Photograph of Deepti Naval currently on show
at Gallery Espace, are personal communion with the Ladakhi landscape.
LEADIING LADY in over 50 films writer-director poet and artist.
Deepti Naval now shows her photographic perceptions at Gallery Espace
in Delhi, “in Search of Another Sky”
Educated in Sacred Heart Convent,
Amritsar, Deepti graduated from the City University of New York
USA where she majored in Fine Arts, English and Psychology. She
also studied Photography, Astronomy, and American Theatre.
Gentle sensitivity has always been
the hallmark of Deepti’s portrayals, be it in films or poetry.
It is the same sensitivity that characterizes her photo frames.
Travelling through Ladakh these pictures were taken thisJanuary,
the time when tourist influx is at the lowest. For that is what
Deepti does a lot of the time – run far from the madding crowds
to the untouched magnificence of nature, whenever time permits.
Shooting to all appearances with a wide angle lens, Deepti sweeps
up the landscape into her picture frame, every part in clear focus,
eliminating the human presence as far as possible. There is also
an absence of relative scaling in some of the visuals, especially
in the case of close-ups.
Her photographs are personal communions
with the Ladakhi landscape, most of them taken in natural daylight.
She sees poetry in each tree, stone and water, and responds to the
spatial and formal relationships between the elements of the landscape.
A dappled sunlight filtering through tree leaves, the trunks of
tall hill-trees, the undulating river with its textured bed, each
catch her camera eye.
Interestingly, Deepti’s penchant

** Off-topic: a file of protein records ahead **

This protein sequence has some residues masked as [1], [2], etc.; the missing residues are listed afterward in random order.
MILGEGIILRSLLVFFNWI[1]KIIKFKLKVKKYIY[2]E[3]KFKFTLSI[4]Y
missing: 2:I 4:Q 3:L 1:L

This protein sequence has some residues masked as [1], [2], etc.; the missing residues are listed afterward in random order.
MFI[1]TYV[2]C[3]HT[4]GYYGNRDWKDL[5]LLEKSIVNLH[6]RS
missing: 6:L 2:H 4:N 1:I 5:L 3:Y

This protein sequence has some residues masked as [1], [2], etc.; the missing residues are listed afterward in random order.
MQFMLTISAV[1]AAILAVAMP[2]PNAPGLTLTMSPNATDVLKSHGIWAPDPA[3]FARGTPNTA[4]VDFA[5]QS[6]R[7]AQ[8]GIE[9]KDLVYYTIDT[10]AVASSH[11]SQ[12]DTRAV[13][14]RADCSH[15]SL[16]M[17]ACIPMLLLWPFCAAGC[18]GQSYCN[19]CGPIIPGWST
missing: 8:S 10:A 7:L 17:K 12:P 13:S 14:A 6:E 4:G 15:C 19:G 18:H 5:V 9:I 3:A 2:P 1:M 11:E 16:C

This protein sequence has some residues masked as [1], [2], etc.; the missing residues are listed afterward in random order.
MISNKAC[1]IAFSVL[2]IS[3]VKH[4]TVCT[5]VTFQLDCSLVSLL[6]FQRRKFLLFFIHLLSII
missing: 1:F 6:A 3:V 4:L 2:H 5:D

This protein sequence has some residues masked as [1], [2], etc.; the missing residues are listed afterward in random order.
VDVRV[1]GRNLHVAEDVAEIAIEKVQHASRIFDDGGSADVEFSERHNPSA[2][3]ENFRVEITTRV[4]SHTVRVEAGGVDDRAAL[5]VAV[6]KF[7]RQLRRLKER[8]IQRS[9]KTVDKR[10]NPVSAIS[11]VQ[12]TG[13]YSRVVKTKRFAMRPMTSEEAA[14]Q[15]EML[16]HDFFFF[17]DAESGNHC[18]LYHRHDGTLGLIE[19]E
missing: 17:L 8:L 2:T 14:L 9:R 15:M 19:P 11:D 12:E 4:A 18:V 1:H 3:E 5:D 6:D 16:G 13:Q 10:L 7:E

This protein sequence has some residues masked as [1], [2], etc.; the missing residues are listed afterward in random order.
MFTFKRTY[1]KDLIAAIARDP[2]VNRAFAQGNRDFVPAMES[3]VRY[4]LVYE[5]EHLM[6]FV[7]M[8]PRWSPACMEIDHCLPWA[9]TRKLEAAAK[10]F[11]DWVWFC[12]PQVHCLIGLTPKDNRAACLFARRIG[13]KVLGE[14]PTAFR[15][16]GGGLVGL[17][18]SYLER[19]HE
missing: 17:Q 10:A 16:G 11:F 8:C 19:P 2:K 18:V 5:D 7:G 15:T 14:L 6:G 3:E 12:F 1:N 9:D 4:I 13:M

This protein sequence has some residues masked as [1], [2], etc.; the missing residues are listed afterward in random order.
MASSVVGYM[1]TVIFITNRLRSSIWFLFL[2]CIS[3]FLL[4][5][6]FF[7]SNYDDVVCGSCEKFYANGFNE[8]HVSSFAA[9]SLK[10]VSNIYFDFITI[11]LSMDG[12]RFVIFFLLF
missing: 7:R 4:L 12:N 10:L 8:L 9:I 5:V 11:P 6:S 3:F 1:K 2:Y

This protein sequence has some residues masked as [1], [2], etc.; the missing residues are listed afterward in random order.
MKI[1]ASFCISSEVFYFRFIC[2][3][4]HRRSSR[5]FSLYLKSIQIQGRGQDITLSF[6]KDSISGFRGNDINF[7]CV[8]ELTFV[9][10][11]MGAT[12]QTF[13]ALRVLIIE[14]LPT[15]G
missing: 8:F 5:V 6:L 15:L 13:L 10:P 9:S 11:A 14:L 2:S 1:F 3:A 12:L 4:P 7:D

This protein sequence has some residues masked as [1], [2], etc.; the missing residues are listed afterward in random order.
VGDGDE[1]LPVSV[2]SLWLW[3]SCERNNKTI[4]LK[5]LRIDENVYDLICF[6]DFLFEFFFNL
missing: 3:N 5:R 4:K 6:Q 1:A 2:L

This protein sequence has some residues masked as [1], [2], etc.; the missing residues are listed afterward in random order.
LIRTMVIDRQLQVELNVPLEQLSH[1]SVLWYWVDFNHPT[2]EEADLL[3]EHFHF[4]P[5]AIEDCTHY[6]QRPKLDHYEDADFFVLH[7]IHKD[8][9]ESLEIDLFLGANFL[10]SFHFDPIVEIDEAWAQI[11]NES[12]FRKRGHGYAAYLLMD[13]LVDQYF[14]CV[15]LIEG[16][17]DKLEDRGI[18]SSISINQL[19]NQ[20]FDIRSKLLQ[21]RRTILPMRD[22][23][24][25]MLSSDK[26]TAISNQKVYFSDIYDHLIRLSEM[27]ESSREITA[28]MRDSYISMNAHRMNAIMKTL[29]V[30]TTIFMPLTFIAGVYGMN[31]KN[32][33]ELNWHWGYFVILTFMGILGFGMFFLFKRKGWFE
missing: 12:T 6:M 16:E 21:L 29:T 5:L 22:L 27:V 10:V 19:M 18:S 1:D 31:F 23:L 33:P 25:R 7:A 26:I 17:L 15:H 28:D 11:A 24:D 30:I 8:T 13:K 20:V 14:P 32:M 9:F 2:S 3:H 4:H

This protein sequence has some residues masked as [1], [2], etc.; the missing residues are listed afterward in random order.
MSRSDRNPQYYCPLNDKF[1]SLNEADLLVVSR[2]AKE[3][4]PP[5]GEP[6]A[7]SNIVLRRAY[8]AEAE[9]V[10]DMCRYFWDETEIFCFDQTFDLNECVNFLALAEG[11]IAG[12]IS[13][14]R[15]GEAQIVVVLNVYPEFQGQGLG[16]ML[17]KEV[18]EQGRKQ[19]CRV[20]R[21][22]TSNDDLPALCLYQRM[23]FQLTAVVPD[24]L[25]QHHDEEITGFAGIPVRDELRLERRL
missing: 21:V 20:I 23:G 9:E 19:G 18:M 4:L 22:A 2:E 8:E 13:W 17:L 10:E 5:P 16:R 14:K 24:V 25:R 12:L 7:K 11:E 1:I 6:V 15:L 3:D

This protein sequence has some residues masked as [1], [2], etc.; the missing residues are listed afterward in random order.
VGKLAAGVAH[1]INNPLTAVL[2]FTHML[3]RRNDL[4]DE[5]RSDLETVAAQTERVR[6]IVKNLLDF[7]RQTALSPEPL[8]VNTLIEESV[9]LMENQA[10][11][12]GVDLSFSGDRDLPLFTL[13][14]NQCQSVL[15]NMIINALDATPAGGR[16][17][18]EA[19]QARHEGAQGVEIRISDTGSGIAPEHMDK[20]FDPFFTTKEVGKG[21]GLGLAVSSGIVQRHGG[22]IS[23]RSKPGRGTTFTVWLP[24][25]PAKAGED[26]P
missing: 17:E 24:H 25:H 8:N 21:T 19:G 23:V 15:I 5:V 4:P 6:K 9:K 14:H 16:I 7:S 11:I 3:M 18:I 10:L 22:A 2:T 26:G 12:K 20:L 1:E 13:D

for single motifs is underlined through the show. Her frames seldom
have multiple local points. Motif fashion. She composes with one
tree, one mountain top, one little hut, one electric pole, the one
blackened utensil on an extinguished fire, a single gate or a lone
kali temple in an otherwise Buddhist dominated area. Her frames
are characterized by the recognizably unwavering minimalism she
has projected in her own personna over the year.
Not much play of light is visible
in her frames expect in those of the Alchi Monastery, where the
interiors determine the lights and the shadows.
Deepti has caught the remote desolating
of the terra firma of Ladakh with the protective and vigilant eye
of one who cares, and fears impending destruction. She in fact,
is loathed to reveal the names of her subject villages, lest the
builders descend upon it with gaping purses, knives sharpener to
carve out every inch of the land. The unproductive terrain and unwelcome
weather conditions of Ladakh are no guarantee for its safekeeping
from the hands of “Progress and development”.
The pictures are so restfully bereft
of hotels, motels, pubs, inns, tourist lodges, motor vehicle, golf
courses, camel, elephant or yak rides and other such “tourist
attractions” that one is actually afraid of its beautiful
vulnerability. Deepti’s pictures are a homage to nature's
own hum of life, every shrub and boulder replete with a quiet austere
dignity, marginally touched by the human hand. To this extent and
more can any art form be regarded as an instrument for change and
conservation, credit goes to Deepti for capturing and handling down
the moon-surface of the earth to posterity.